This brings me to today’s real subject: safe driving in the rain. The heavy thunderstorms we encountered are not uncommon in the midsection of the country during the summer. Anyone who tows regularly will encounter them sooner or later. If you’re nervous about that, good—it means you’re not too cocky. Your first line of defense is always to take a break from towing and wait out the storm. We’ve done that a few times.
It’s hard for some people to accept that strategy, because all the cars and big semi-trailers will stay on the highway and drive at ludicrous speeds right up to the moment that they find themselves in a multi-car pileup. Obviously you shouldn’t go by their example. Your travel trailer may be great in dry weather but it’s no match for a car or a semi-trailer in a storm. Hydroplaning, stopping distance, control, and steering are all significantly worse in a heavy rain with wind.
After a moderately harrowing slalom through Toledo city streets, we were towing on I-75 in poor visibility and heavy rain. The water was coming down too quickly to drain well off the road, so there were pairs of rivers in each lane to increase the hydroplane effect. With a little experimentation (and this is where feedback from the vehicle’s steering is important) I found my most comfortable speed and stayed there until conditions improved.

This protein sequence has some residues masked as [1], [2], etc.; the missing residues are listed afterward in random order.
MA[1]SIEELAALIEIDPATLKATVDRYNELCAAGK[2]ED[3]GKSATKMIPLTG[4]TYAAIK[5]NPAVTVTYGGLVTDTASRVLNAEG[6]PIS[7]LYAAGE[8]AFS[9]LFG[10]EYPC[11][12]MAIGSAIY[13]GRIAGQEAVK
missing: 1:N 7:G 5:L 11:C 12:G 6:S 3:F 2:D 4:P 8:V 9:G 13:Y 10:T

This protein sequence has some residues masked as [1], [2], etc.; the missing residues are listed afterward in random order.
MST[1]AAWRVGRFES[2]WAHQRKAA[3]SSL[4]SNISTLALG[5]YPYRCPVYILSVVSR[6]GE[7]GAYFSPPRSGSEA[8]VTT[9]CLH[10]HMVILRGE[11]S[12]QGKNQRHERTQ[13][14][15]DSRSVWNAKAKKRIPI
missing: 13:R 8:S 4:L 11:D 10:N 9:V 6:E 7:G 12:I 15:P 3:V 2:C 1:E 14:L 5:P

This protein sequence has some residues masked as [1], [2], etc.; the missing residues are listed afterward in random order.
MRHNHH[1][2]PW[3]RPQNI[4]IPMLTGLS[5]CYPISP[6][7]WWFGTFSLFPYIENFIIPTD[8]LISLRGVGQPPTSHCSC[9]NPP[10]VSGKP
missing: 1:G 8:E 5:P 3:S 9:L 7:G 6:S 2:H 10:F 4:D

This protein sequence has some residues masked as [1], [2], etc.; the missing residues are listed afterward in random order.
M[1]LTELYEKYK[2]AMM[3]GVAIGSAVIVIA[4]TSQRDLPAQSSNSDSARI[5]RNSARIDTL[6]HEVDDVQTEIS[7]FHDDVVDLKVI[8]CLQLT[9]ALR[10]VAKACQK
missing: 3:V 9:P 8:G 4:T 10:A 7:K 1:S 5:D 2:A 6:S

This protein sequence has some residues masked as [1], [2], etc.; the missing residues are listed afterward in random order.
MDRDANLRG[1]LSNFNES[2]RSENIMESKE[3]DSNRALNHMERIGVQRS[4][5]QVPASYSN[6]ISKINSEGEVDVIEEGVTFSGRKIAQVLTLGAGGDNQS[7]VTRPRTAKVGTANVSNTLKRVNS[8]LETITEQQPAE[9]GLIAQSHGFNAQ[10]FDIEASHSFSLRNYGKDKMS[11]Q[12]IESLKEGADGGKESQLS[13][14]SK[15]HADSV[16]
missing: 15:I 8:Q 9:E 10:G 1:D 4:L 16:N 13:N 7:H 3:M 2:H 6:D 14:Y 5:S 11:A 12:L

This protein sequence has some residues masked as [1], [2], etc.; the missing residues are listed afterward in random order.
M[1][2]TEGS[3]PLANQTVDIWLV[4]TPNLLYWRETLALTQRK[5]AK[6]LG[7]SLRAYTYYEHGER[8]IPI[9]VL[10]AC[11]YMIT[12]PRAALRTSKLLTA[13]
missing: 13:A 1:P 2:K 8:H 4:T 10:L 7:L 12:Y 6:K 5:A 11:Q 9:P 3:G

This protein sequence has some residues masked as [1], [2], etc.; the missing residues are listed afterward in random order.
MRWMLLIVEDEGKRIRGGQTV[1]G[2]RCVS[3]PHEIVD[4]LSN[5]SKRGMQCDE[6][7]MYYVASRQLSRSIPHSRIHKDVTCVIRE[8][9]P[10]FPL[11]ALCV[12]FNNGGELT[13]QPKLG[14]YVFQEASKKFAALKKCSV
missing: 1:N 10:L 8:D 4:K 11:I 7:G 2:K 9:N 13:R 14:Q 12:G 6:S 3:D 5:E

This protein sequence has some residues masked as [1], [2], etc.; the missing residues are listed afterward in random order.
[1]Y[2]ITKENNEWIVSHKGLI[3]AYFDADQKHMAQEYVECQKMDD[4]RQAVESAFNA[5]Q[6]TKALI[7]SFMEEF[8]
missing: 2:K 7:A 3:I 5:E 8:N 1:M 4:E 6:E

It wasn’t long before some of the cars and trucks figured out they were going too fast. At every exit, bump, and curve we’d see a flurry of red brake lights. A few miles further we encountered blue flashing lights on the opposite side of the highway; the first, inevitable accident.
Ahead Eleanor spotted a car driving with lights off. We could only see it when it applied brakes; otherwise it was invisible. Later we got a look at it and realized it was red. Red cars tend to disappear the most quickly in fog because water filters out the color red first. (Ask any underwater photographer.) I made a special point of tracking that car and staying far away until it exited.
I was prepared to exit or pull over if the storm or fog thickened. But from radar images on Eleanor’s phone we knew that we were driving out of the storm, so the real task was to hold the course and keep plenty of distance between us and the car in front.
Keep in mind also that the affects of heavy rain can persist even after the storm is gone. Later, making a quick detour in Findlay OH to pick up some documents at the local Staples, I stepped on the brake at low speed and felt the ABS kick on. Why? The trailer’s tires were braking too aggressively for the wet pavement and thus skidding a little. The trailer will push the tow vehicle, and the tow vehicle brakes will have to work harder, which can cause the ABS to kick in on a wet surface.
I don’t mention all this to intimidate people who tow (or who are thinking about towing). It’s just that I get photos emailed to me on a regular basis of “interesting” accidents involving Airstreams, and I’d like to see the number of such accidents decline. This may be something we can help with, in our future special event next July in Ontario. Things are moving ahead with that event, and the plan is to announce details by October of this year.